My husband fishes with Captain Joe Brewer aboard the boat Hey Jude II. A traditional lobster craft, this fishing vessel is rigged with lines and hooks every May to “hook” for halibut. On May 18, opening day of Maine halibut season, they were fortunate to land a 45 inch, thirty four pound, delicious flatfish from the family of right-eyed flounders.
Halibut fishing was once a highly anticipated spring fishery in Maine. The large fish, a relative of the flounder, would come in to the coast just before most lobstermen started fishing, providing a tidy sum of money in a season when money tended to be scarce. During the 1950s, halibut landings in the state routinely totaled more than 100,000 pounds. That number dropped during the 1960s although annual landings of over 100,000 pounds still occurred occasionally even as late as the 1980s.
Today, here in the territorial waters of Maine, the halibut season runs this year from May 18 until June 13. Recreational fishermen may harvest 5 halibut per boat per season, whereas commercial fishing vessels may land a maximum of 25 halibut per year.
Halibut are demersal fish; they live and feed on the bottom of the ocean floor. Because of the nature of their feed and habitat, they contain little fish oil (between 1 to 4 %). Their flesh is firm and dry, and often cut into “steaks.”
Halibut is prized eating by home cooks and restaurants. When I lived in Bangor, the chefs at Pilot’s Grill invited me into their kitchen to observe the fileting and cutting of a freshly caught halibut from Stonington waters. Today my husband cuts up the silver-grey-on-one side and white-on-the-other side fish, which when packed in a vacuum bag, will maintain its quality and freshness in the freezer for at least six months.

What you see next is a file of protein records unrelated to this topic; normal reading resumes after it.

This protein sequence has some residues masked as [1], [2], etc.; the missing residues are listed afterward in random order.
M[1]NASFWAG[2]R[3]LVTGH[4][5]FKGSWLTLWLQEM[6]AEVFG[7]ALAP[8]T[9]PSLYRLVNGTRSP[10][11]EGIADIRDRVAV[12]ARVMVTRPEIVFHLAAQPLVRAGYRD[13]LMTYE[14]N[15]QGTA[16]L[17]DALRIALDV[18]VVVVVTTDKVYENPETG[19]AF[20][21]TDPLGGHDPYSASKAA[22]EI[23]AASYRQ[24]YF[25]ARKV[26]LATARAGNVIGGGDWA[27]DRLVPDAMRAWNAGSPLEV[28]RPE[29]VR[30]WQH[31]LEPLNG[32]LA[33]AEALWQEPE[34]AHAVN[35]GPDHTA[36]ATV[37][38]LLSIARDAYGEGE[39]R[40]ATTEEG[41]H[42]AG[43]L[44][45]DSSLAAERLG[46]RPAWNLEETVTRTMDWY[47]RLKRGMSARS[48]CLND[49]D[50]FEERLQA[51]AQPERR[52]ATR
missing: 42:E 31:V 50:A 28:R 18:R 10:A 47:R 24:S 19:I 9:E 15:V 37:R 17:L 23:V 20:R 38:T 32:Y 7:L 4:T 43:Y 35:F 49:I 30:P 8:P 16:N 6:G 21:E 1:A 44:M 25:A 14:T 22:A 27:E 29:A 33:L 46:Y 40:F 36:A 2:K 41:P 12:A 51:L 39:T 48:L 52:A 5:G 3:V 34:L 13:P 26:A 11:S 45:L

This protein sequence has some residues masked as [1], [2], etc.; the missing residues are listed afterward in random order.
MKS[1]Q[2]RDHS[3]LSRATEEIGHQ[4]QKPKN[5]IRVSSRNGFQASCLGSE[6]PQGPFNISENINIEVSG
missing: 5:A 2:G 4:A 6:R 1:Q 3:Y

Halibut is delicious baked, broiled, poached, and grilled. We particularly enjoy it marinated and grilled, with a salad of freshly harvested spring greens. The recipe for Romagna Grilled Halibut is adapted from Marcella Hazan’s “Essentials of Classic Italian Cooking.”
Hazan writes that her native region of Romagna, on the northern Adriatic shore of Italy, is famous for its fish, and that the fishermen are unsurpassed in the art of grilling. Their secret, aside from the freshness of the catch, is to steep the fish in a marinade of olive oil, lemon juice, salt, pepper, rosemary, and bread crumbs for an hour or more before broiling.
The simplicity of her recipe appealed to me. Why disguise the flavor of a fish so fresh that the flesh quivers with heavy spices and sauce? This delicate marinade sweetens the natural sea flavor and the fragrance of cooking the fish on the grill is beguilingly aromatic.
I served up our Romagna Grilled Halibut on a bed of fresh greens and pea shoots, harvested from my garden, and garnished with edible flowers and garlic – grilled toast. Savoring every of bite this delicious, melt-in-your-mouth meal reminded me that the best food comes not from a fancy restaurant, but from the heart and soul of the home kitchen.
Romagna Grilled Halibut
- 1 – Halibut steak about 1½ pounds feeds 4 people
- Sea Salt
- Black pepper grinder
- ¼ cup extra virgin olive oil
- 2 tablespoons fresh lemon juice
- Fresh rosemary finely chopped about 1 tablespoon
- 1/3- cup fine dry, unflavored breadcrumbs
- Bay leaves
- Assemble ingredients and tools. Wash the fish in cold water, then pat thoroughly dry.
- Finely chop the rosemary and squeeze the lemons.
- Lay the fish in a shallow pan. Sprinkle both sides liberally with sea salt and freshly grated black pepper.
- Add the lemon juice, olive oil and chopped rosemary. Turn the fish two or three times to coat it well.
- Add the breadcrumbs, turning the fish once or twice again until it has an even coating of oil-soaked breadcrumbs. Marinate for an hour at room temperature, turning and basting the fish from time to time.
- Preheat the grill at least 15 minutes before cooking. Place the fish about 4 inches from the heat and lay the branches on the grill. Grill on both sides until done, turning the fish once. Depending upon the thickness of the fish, it may take between 5 – 15 minutes. While cooking, baste the top of the fish with the remaining marinade.